Joan Rivers' Death Was 'Complication' of Surgery, Autopsy Reveals
Joan Rivers' autopsy report was released on Thursday, revealing her official cause of death to be a lack of sufficient oxygen to her brain.
According to The New York City Office of Chief Medical Examiner's (OCME) investigation, the cause of Rivers' death was anoxic encephalopathy (brain damage) due to hypoxic arrest (a decrease in oxygen to the brain) during surgery -- a laryngoscopy and upper gastrointestinal endoscopy.
The report also revealed that Rivers was under propofol sedation during the procedure. Michael Jackson died from a fatal dose of propofol in 2009.
Rivers' death was classified as a "therapeutic complication," which means that the death officially resulted from a predictable complication of medical therapy.
The legendary comedienne underwent a routine endoscopy in August to evaluate changes in her voice and to deal with acid reflux. She was placed in a medically induced coma after going into cardiac arrest and passed away a week later. She was 81.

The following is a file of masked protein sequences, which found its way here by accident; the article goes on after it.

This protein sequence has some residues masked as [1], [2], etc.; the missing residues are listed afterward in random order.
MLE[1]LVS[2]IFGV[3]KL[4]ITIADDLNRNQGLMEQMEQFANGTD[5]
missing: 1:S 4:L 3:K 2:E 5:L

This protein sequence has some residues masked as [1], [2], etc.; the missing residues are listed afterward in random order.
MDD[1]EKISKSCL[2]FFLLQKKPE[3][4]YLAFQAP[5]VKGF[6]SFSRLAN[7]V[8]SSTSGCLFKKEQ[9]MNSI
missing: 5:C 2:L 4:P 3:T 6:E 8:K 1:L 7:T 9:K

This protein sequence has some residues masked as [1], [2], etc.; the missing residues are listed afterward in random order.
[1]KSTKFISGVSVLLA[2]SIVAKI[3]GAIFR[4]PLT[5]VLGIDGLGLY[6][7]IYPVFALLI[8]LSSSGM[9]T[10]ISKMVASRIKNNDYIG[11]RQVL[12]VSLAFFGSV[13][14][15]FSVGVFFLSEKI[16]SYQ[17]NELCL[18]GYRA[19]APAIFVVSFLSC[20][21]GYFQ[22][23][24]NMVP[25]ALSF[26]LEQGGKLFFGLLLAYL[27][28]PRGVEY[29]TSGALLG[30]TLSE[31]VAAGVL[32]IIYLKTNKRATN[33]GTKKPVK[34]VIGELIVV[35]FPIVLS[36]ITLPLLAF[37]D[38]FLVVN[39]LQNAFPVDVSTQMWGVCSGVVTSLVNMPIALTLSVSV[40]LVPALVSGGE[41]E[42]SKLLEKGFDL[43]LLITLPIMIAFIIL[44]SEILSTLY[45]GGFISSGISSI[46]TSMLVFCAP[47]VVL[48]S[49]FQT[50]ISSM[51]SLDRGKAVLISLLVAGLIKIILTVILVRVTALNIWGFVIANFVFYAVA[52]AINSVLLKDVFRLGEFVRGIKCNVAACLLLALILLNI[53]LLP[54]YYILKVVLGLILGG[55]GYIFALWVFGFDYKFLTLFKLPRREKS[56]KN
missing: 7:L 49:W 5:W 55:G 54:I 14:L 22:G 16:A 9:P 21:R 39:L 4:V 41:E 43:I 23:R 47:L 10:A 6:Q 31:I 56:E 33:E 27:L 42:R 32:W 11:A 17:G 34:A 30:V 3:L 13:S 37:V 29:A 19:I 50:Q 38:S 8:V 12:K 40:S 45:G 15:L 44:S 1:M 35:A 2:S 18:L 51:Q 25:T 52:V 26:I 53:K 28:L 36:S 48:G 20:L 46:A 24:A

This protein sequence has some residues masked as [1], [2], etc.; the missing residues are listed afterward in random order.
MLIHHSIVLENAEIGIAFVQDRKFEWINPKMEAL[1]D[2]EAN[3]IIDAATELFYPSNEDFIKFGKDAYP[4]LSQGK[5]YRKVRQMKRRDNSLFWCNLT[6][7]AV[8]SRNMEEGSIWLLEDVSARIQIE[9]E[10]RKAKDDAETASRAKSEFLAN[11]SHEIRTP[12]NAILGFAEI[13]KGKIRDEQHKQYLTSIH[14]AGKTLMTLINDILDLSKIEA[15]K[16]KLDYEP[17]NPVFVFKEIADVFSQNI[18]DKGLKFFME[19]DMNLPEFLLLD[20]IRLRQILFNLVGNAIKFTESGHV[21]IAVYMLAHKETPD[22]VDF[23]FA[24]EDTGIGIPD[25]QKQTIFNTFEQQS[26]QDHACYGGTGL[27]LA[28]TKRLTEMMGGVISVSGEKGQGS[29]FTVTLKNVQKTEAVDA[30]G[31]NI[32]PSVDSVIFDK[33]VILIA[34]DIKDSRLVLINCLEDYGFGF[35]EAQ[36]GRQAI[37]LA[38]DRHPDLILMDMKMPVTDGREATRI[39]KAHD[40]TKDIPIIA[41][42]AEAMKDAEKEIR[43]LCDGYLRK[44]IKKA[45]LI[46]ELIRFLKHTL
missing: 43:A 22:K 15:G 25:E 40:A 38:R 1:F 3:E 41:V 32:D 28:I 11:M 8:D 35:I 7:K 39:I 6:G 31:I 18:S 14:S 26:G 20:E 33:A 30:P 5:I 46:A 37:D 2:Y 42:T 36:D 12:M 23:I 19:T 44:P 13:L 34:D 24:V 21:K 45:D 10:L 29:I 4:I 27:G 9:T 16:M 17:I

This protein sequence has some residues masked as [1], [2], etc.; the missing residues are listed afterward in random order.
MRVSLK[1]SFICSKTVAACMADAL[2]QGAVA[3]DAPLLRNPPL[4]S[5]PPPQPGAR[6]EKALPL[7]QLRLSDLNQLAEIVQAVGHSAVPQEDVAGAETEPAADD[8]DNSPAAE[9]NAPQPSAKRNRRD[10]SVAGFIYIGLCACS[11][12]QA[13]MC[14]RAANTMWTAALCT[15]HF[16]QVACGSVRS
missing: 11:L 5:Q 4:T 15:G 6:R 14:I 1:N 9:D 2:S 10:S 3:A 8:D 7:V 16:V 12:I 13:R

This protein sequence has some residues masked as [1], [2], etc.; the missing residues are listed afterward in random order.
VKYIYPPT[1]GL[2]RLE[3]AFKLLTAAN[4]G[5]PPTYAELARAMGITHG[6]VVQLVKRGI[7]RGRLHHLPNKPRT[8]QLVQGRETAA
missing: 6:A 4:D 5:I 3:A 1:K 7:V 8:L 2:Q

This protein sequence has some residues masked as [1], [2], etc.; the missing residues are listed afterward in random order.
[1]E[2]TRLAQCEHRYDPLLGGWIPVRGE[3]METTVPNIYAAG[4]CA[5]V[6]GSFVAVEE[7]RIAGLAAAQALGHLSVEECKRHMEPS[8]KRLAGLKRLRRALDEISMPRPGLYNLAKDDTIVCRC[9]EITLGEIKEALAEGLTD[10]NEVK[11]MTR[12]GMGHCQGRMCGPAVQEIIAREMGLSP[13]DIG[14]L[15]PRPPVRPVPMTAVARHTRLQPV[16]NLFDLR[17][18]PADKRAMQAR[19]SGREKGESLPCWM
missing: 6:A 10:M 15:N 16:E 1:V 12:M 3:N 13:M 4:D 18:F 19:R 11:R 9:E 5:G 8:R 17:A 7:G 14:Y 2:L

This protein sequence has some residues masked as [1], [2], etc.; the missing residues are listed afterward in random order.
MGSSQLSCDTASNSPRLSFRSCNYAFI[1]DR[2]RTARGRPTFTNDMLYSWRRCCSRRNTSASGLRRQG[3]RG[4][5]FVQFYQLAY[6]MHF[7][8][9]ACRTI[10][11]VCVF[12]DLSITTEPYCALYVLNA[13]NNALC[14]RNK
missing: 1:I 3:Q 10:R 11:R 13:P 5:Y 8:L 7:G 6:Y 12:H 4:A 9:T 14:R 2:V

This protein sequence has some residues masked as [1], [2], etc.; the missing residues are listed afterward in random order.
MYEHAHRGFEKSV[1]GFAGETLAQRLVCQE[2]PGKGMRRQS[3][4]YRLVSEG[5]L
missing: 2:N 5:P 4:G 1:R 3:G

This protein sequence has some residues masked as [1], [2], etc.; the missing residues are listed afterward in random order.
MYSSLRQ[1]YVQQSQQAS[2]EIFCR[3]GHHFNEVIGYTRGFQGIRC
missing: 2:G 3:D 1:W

Following her death there was an outpouring of love from her peers in Hollywood.
"What a sad ending to a brilliant and tragi-comic life," said Bette Midler. "One of the bravest and funniest of all."
"Joan Rivers was a dear and wonderful friend who I've known for 45 years," said Larry King. "Great guest, pal, comedian and mother. We will never see her likes again."
Daughter Melissa Rivers, 46, reacted to the autopsy, giving the following statement: "We continue to be saddened by our tragic loss and grateful for the enormous outpouring of love and support from around the world. We have no further comment at this time."